Meditation has done more for me than any other practice.
It helped save my life.
Without it, I think I would lose my mind. It has played a key role in my sanity through the first year and a half of my new life in sobriety.
My crazy, noisy, chaotic, relentless, and unforgiving mind was one of the things that fueled my addictions over the years–I just wanted my head to give it a rest.
I just wanted it to shut up!
As a result of starting a meditation practice, I finally have a quiet mind most of the time, and it’s amazing.
Like any beneficial thing I encounter that improves quality of life, I want to share it with the world so that everyone can feel the magic that comes from a meditation practice.
While being simple, meditation is not easy at first. At least it wasn’t for me and my nonstop mind.
Here are some tips for how I started my practice.
In the beginning I would get so caught up in my thoughts, I was forgetting to breathe. Breath is the cornerstone of meditation, it keeps us anchored and present. By focusing on my breath I was gradually able to slow the thoughts racing through my head, and over time it became quiet. I would consciously think “breathe in the moment, breathe out yesterday.”
I would picture the breath traveling through my body, filling up my lungs, oxygenating my blood. When my thoughts would wander, I would smile at my self, give thanks to the thought, and come back to my breath gently. No criticism, no judgement.
Mantras were my anchor at the start. My mind was forever tripping over tomorrow, later, the things I needed to work on, what I said two hours ago and so on. Sometimes my mantras were as simple as “I am exactly where I am meant to be” or “Everything is okay as it is” and “I am okay.”
It’s that simple.
At the start, I didn’t necessarily believe the words, but somewhere along the journey I started believing them. And now when I use my mantras they comfort me like an old familiar fuzzy blanket and a cup of tea on a cold day.
Like the breath, mantras bring me to the present and anchor me to the moment. Don’t complicate it. Simple.
I am a visual person. Envisioning pictures in my head–like I mentioned I did with my breathing practice–helped me immensely. As I breathed I would visualize. When I started doing chakra work it helped me to envision each color that is linked to each chakra. Or I would envision a white healing light.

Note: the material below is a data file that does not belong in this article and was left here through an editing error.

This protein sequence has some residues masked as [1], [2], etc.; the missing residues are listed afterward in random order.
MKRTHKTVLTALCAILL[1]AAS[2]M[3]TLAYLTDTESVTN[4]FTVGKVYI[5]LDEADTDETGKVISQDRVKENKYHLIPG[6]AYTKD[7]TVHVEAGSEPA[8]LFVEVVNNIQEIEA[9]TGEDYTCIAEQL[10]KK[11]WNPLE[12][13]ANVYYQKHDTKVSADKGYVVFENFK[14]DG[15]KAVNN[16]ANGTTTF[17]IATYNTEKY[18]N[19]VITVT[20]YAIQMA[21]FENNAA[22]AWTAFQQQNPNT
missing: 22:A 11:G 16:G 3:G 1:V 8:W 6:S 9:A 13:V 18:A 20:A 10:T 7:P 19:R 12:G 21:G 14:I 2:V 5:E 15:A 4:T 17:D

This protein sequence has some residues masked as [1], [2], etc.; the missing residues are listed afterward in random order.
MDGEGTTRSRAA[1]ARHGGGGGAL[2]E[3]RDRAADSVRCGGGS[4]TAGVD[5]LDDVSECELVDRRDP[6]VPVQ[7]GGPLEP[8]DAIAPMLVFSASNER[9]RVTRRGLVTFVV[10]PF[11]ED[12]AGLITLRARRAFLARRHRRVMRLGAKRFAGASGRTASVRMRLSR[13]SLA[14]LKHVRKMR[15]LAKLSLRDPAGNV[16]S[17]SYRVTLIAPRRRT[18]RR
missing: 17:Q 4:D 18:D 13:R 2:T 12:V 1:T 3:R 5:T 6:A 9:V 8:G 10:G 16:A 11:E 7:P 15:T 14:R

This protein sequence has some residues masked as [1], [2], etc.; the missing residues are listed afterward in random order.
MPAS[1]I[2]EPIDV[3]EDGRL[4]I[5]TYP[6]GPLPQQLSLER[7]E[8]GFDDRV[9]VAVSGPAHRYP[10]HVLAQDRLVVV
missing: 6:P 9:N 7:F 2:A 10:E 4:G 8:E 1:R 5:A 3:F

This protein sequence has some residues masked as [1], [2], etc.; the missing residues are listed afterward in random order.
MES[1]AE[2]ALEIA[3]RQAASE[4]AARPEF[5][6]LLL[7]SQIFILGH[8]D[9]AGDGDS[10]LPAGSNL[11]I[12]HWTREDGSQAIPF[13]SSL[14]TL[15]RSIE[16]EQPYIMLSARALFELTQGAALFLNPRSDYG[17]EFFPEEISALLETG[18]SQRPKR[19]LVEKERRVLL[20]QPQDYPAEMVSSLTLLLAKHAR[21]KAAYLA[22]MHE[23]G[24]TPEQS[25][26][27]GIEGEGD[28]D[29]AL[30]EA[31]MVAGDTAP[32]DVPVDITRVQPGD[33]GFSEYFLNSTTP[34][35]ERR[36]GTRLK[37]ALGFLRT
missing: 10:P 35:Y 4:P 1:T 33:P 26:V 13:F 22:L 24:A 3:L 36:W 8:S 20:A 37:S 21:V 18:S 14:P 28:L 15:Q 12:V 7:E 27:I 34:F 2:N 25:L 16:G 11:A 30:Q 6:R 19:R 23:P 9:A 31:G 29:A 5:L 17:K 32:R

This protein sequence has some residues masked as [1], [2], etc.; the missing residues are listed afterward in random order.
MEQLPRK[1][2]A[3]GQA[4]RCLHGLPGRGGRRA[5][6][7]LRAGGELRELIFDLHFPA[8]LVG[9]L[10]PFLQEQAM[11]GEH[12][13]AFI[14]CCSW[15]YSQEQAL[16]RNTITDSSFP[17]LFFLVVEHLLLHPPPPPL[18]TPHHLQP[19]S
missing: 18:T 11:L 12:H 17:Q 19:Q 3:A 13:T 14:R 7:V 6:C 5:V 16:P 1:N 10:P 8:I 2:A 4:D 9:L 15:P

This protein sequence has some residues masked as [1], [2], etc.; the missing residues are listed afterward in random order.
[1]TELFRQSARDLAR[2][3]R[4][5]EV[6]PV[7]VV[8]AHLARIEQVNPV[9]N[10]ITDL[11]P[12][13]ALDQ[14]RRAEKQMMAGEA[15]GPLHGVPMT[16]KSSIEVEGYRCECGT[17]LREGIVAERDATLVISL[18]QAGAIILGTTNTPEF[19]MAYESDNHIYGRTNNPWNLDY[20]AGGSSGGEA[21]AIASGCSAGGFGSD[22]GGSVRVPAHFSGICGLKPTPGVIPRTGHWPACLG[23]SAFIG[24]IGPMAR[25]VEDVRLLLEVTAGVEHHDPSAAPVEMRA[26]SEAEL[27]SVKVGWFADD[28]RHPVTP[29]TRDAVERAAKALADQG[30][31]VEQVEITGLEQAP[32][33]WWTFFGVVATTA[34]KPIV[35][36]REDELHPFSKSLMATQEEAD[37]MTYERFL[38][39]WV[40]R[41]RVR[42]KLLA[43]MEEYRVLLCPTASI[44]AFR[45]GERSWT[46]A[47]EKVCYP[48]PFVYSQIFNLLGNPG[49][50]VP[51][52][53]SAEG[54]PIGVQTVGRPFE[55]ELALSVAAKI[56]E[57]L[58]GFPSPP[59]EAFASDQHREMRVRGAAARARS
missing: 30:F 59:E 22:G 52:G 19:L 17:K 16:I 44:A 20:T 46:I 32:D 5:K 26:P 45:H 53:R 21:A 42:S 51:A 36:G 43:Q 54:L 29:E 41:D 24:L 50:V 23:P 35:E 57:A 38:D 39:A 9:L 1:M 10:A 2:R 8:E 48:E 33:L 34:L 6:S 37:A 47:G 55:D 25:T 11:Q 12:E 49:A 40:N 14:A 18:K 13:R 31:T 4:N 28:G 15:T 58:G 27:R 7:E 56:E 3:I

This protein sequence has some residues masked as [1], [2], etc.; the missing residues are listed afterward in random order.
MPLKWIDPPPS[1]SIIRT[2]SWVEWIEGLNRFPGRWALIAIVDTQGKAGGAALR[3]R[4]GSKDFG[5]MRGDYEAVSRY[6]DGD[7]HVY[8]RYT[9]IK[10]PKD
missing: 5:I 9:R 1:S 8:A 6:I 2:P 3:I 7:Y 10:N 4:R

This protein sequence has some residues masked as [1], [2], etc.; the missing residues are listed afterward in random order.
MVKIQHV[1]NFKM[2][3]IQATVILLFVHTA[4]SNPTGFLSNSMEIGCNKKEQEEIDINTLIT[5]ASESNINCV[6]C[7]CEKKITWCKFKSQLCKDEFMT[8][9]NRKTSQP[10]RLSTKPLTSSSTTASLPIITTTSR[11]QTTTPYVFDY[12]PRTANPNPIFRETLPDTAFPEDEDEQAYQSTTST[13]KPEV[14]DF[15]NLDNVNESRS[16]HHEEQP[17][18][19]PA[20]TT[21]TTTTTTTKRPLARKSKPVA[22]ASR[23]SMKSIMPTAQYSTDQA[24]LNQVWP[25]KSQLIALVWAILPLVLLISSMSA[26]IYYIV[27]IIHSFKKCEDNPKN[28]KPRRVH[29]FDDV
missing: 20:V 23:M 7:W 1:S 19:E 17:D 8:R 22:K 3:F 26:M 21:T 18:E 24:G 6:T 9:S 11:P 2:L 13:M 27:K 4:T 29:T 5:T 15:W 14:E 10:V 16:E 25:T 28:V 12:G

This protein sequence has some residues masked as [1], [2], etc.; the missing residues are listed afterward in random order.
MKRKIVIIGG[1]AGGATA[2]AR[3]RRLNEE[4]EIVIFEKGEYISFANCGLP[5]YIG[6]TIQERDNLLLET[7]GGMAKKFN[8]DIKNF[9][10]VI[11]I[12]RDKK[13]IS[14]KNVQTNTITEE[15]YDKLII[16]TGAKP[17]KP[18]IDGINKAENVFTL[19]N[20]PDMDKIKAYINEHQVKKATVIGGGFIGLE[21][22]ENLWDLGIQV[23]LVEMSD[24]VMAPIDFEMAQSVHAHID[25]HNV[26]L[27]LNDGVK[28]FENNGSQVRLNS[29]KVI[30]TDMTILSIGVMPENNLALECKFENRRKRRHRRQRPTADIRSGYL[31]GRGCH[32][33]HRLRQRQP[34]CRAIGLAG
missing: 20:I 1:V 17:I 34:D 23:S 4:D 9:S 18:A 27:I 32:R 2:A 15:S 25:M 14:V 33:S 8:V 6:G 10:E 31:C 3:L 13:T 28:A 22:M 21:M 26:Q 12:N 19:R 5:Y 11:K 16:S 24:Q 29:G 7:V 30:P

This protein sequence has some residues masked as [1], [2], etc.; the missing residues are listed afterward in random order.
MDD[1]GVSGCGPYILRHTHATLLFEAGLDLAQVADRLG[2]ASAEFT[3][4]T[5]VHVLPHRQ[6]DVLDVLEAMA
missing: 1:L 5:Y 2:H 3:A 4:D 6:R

When my practice was geared towards healing it was a crisp, clear waterfall flowing through my chakra system, cleansing as it flowed. When I was aiming to quiet my mind I would picture a crisp mountain lake, one of my favorite places from where I used to live, with the water still and undisturbed reflecting the beautiful sky above.
If thoughts intruded, I labeled them as thinking and went back to my image.
We can use anything that appeals to us visually.
4. Walking meditation
Like I said, when I first started practicing my head was everywhere but the moment. I was so used to doing things on auto pilot and worrying about things outside my control, I never realized how absent I was in any given moment until I started minding my thoughts. I received wisdom from a 96-year-old lady, Grandma Helen, who told me to try this. “When brushing your teeth, stand there and say “right now I am brushing my teeth. Here I am, brushing my teeth.””
It seemed so silly but I started practicing that. Then I started applying it to all activities. While walking, I would say to myself “I am walking.” I would feel my feet touching the ground. I would look around at the sky. If I was washing dishes, I would pay attention to the warm water and soap suds on my hands. It was a constant vigil at first. Telling myself what I was doing at any moment seemed absurd but it truly worked to help me start being present throughout my daily life.
In other words, be where your feet are. Sounds simple, but like a muscle we must discipline our mind, and bring it back when it wanders. Not harshly, with love.
I found that by writing out whatever thoughts were in my head before I would practice helped immensely. I am not much of a talker, I keep stuff in my head and analyze and run over and over it, which was part of what kept my head so noisy. I needed to know why about everything. I could never give it a rest.
Once I started dumping everything out on paper, my head was quieter when I would sit down to practice. By making to do lists I wasn’t distracted with everything I had to do after I meditated. By journaling, I was less hung up on circling emotions.
And by practicing my mantra of “It doesn’t matter why, I’m not in charge” I stopped having the need to analyze everything to a T. I was able to start relaxing.
I remember the day I was sitting on my front porch, and the late afternoon sunlight was streaming through the trees and there was a gentle breeze making the leaves and flowers sway. A bird was chirping, and I was overcome with the pure beauty of the moment, and with the feeling that everything was perfect. Nothing mattered but that very moment and the raw beauty of it. I felt so alive.
Words do it no justice, but that was serenity and contentment I was experiencing.
I was present in that moment.
The pure joy of that moment was amazing.
I knew than that my practice was working.
I have those moments often now, after a year and a half of daily practice. And when I don’t have those moments and I feel crazy and chaotic I can stop and breath mindfully and I immediately feel a bit of that serenity.
Sometimes I can sit amongst chaos and easily slip into my practice and find solitude no matter where I am. Other times I sit down to practice and I start well then my mind wanders and I have to use my earliest practices that I’ve shared here.
Thanks to my daily practice, I no longer beat myself up over this.
Because I am okay exactly where I am.
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